Nvidia Pascal Announcement

Discussion in 'Architecture and Products' started by huebie, Apr 5, 2016.

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  1. xEx

    xEx
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    Very interesting. Also talking about HDR as far as it seens the Gforce wont be able to run HDR video content(there is no mention about it) which is a disappointment.
     
  2. pixelio

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    That's not correct.
     
  3. xpea

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    [​IMG]

    [​IMG]

    and Pascal supports 12bit HEVC decode
     
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  4. renderstate

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    12 or 10 bit?
     
  5. xpea

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  6. xEx

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    HEVC is the container for h265 witch is a video code but it is not* related to HDR perse. It is just a way to compress the video saving bandwidth. and yes it support 10 and 12 bits color but remember, colors are just a small part of HDR. If you want to be able to use HDR video content you will need to ether implement the standard DV or HDR10. Why? Well because the TVs will ether support one or both. Why is this important? Well both standards are very similar the mayor differences are: HDR10 work with 10.000 nits while DV works with 1000 DV use p3 color gamut and HDR10 use an enchantment of the P3(trying to cover the rec.2020 but not fully supporting it) and the way the meta data is processed. DV process the meta data in the TV: The devise renders in SDR and creates the additional data to make that SDR content into HDR(this saves tons of bandwidth but content creators have only a guess of how the tv will make that conversion. HDR10 "ask" the TV for its capabilities(brightness, contrasts, color gamut, et) then creates and HDR image within the parameters of the TV and send it(uses a lot of bandwidth)

    As you can see, you won't be able to reproduce HDR content without fully supporting one or both standards because the TVs simple won't understand it. Nvidia presentation is about HDR in games which is something nice but no what I was looking for.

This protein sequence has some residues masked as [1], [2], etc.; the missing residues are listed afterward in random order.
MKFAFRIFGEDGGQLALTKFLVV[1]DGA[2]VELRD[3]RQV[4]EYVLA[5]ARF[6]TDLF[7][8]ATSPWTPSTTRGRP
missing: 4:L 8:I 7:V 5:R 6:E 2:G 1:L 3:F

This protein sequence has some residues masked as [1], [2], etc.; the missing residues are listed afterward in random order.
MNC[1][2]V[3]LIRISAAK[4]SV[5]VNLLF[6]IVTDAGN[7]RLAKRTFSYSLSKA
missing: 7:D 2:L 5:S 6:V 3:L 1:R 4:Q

Looking at the graph it seens that Nvidia supports rec2020 but only 1000 nits. It is in the middle of the 2 standards; HDR10 use rec2020 but at 10000 nits. and DV use 1000 nits but only supports P3.
     
  7. Gipsel

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    Is there anything to back that up?
    And is it possible for Maxwell or Pascal to freely mix warps from different kernels of the same context? Are there restrictions? Because different contexts are clearly not possible, from the look of it also not with Pascal.
     
    #907 Gipsel, May 16, 2016
    Last edited: May 16, 2016
  8. pixelio

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    Sure, the CUDA forums have examples of Kepler and Maxwell GPUs that support more concurrent streams than there are multiprocessors.

    Streams are independent "kernel queues". Kernels are executed in grids of cooperating blocks of threads. An SM can only execute a block when there are enough resources available -- smem, registers, warps, etc.

    For example, a tiny two SMX GK208 Kepler GPU can support 16 concurrent streams. With the proper driver, a single SMX K1 mobile GPU supports 4 streams.
     
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  9. spworley

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    Caveat: The full 10/12 bit decoder is probably only for Windows. The existing (10 bit) HEVC decoder on the GTX 950 is limited to 8 bit in Linux, mostly due to an unfortunate design limitation of the Linux VDPAU decoder interface. This affects AMD and Intel too.
     
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  10. Ext3h

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    But that does not guarantee parallel execution, does it? You may schedule to 16 different queues and they are not blocking each other, but there is no guarantee that they are processed in parallel and not temporarily stall each other on available SMMs. Plus, we have observed weird disparities between compute via CUDA, and via DirectX before, so even if it should with CUDA (for which we do't have proof yet), that doesn't allow for a generic statement yet.
     
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  11. Ext3h

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    PS: